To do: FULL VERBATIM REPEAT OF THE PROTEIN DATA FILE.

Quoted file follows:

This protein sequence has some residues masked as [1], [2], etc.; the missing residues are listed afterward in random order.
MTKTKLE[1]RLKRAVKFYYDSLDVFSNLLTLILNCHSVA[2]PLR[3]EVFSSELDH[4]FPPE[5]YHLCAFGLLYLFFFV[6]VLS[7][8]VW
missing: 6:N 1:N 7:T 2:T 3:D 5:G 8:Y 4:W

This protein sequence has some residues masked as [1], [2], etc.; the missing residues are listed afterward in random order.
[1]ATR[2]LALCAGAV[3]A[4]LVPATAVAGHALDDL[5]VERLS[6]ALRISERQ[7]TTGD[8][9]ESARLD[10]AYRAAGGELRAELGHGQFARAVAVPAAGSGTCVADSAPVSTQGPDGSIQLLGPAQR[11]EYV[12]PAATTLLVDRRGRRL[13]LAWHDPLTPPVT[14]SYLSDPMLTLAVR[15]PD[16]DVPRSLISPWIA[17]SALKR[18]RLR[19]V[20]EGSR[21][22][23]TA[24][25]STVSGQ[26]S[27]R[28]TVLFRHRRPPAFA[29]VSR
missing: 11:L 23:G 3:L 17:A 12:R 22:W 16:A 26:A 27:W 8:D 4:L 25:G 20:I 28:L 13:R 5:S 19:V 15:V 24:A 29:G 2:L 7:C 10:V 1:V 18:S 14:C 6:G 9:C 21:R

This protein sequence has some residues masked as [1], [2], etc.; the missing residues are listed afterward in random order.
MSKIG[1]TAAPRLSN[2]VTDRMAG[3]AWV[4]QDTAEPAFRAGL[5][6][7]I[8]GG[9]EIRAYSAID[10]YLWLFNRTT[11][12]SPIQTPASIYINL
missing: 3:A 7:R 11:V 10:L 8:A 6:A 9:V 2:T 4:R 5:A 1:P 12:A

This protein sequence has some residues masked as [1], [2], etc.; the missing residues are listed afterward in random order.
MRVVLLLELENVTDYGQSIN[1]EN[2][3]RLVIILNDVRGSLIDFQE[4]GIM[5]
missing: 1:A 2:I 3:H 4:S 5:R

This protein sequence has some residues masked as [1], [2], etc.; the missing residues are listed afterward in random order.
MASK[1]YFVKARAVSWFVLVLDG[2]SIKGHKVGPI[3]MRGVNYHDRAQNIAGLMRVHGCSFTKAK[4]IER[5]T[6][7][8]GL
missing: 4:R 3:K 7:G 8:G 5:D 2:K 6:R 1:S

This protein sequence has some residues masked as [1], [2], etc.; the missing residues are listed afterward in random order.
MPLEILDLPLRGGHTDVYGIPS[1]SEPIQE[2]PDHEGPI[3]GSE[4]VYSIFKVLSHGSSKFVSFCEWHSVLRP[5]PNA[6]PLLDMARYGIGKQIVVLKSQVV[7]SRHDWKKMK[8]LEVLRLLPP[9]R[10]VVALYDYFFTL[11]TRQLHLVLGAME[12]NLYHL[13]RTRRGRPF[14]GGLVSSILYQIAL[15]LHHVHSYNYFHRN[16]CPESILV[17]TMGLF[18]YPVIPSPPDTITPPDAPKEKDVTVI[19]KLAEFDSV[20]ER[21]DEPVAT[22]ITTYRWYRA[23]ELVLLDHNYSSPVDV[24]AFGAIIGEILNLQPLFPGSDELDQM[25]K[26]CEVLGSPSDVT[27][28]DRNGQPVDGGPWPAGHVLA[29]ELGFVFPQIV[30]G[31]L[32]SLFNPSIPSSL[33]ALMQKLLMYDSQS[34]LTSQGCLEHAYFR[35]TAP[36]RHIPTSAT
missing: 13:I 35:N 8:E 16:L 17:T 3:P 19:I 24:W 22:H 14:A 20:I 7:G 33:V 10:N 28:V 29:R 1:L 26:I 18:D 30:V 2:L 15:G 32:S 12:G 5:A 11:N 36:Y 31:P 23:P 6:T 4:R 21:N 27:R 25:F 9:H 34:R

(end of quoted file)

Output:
This protein sequence has some residues masked as [1], [2], etc.; the missing residues are listed afterward in random order.
MTKTKLE[1]RLKRAVKFYYDSLDVFSNLLTLILNCHSVA[2]PLR[3]EVFSSELDH[4]FPPE[5]YHLCAFGLLYLFFFV[6]VLS[7][8]VW
missing: 6:N 1:N 7:T 2:T 3:D 5:G 8:Y 4:W

This protein sequence has some residues masked as [1], [2], etc.; the missing residues are listed afterward in random order.
[1]ATR[2]LALCAGAV[3]A[4]LVPATAVAGHALDDL[5]VERLS[6]ALRISERQ[7]TTGD[8][9]ESARLD[10]AYRAAGGELRAELGHGQFARAVAVPAAGSGTCVADSAPVSTQGPDGSIQLLGPAQR[11]EYV[12]PAATTLLVDRRGRRL[13]LAWHDPLTPPVT[14]SYLSDPMLTLAVR[15]PD[16]DVPRSLISPWIA[17]SALKR[18]RLR[19]V[20]EGSR[21][22][23]TA[24][25]STVSGQ[26]S[27]R[28]TVLFRHRRPPAFA[29]VSR
missing: 11:L 23:G 3:L 17:A 12:R 22:W 16:A 26:A 27:W 8:D 4:L 25:G 20:I 28:L 13:R 5:S 19:V 15:V 24:A 29:G 2:L 7:C 10:V 1:V 18:S 14:C 6:G 9:C 21:R

This protein sequence has some residues masked as [1], [2], etc.; the missing residues are listed afterward in random order.
MSKIG[1]TAAPRLSN[2]VTDRMAG[3]AWV[4]QDTAEPAFRAGL[5][6][7]I[8]GG[9]EIRAYSAID[10]YLWLFNRTT[11][12]SPIQTPASIYINL
missing: 3:A 7:R 11:V 10:L 8:A 6:A 9:V 2:T 4:R 5:A 1:P 12:A

This protein sequence has some residues masked as [1], [2], etc.; the missing residues are listed afterward in random order.
MRVVLLLELENVTDYGQSIN[1]EN[2][3]RLVIILNDVRGSLIDFQE[4]GIM[5]
missing: 1:A 2:I 3:H 4:S 5:R

This protein sequence has some residues masked as [1], [2], etc.; the missing residues are listed afterward in random order.
MASK[1]YFVKARAVSWFVLVLDG[2]SIKGHKVGPI[3]MRGVNYHDRAQNIAGLMRVHGCSFTKAK[4]IER[5]T[6][7][8]GL
missing: 4:R 3:K 7:G 8:G 5:D 2:K 6:R 1:S

This protein sequence has some residues masked as [1], [2], etc.; the missing residues are listed afterward in random order.
MPLEILDLPLRGGHTDVYGIPS[1]SEPIQE[2]PDHEGPI[3]GSE[4]VYSIFKVLSHGSSKFVSFCEWHSVLRP[5]PNA[6]PLLDMARYGIGKQIVVLKSQVV[7]SRHDWKKMK[8]LEVLRLLPP[9]R[10]VVALYDYFFTL[11]TRQLHLVLGAME[12]NLYHL[13]RTRRGRPF[14]GGLVSSILYQIAL[15]LHHVHSYNYFHRN[16]CPESILV[17]TMGLF[18]YPVIPSPPDTITPPDAPKEKDVTVI[19]KLAEFDSV[20]ER[21]DEPVAT[22]ITTYRWYRA[23]ELVLLDHNYSSPVDV[24]AFGAIIGEILNLQPLFPGSDELDQM[25]K[26]CEVLGSPSDVT[27][28]DRNGQPVDGGPWPAGHVLA[29]ELGFVFPQIV[30]G[31]L[32]SLFNPSIPSSL[33]ALMQKLLMYDSQS[34]LTSQGCLEHAYFR[35]TAP[36]RHIPTSAT
missing: 13:I 35:N 8:E 16:L 17:T 3:P 19:I 24:W 22:H 14:A 20:I 7:G 33:V 10:N 28:V 29:R 1:L 26:I 18:D 30:V 2:L 15:G 32:S 12:G 5:A 11:N 36:Y 31:P 23:P 6:T 4:R 21:N 27:R 25:F 9:H 34:R